Returning to FIG. 4, the headset calibrator 415 generates calibration parameters for the headset 105. Calibration parameters for a headset 105 describe differences between expected positions and the actual positions of the locators 120 and differences between expected outputs and actual outputs of the IMU 130. For calibrating the positions of the locators 120, the headset calibrator 415 determines distances between the actual positions of the locators 120 (as determined by the positioning module 410) and the expected positions of the locators 120 (as specified by a model of the headset 105). In particular, the headset calibrator 415 applies a non-linear least squares solver to the actual positions of the locators 120 in selected images to determine the deviation of the actual position of the locator 120 from the expected position.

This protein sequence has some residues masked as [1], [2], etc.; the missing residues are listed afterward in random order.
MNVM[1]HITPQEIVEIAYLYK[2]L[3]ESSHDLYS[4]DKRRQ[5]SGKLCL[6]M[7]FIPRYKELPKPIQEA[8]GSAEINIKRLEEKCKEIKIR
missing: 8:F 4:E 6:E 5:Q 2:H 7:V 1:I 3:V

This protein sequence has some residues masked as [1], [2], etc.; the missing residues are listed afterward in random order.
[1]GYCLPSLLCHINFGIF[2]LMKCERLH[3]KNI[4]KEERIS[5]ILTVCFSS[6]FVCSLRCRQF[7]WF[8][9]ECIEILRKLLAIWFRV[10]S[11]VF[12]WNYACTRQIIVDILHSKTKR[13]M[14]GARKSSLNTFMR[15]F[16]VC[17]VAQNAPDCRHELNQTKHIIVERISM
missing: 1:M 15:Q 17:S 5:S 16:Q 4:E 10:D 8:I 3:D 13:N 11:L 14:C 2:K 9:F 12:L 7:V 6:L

FIGS. 6A-6B illustrate different embodiments for specifying the distance between actual and expected positions of locators 120. In FIG. 6A, the actual position 600 of a locator 120 is specified by a distance 602 from the reference point 215 and an angle 604 from a positive horizontal axis 606 originating at the reference point 215. Similarly, the expected position 610 of the locator is specified by a distance 612 from the reference point 215 and an angle from the positive horizontal axis. In the embodiment of FIG. 6A, the calibration parameters are a vector transformation that, when applied to the distance 612 and angle associated with the expected position 610, outputs the distance 602 and angle 604 associated with the actual position 600. The actual and expected positions of a locator 120 may alternatively be expressed using a rectangular coordinate system or coordinate systems centered at positions on the headset 105 other than the reference point 215. In another embodiment, as shown in FIG. 6B, the calibration parameter for the locator 120 is a vector 622 specifying the actual position 600 of the locator as a distance and angle from the expected position 610. The headset calibrator 415 may alternatively express the actual position of a locator relative to the expected position by any other suitable method.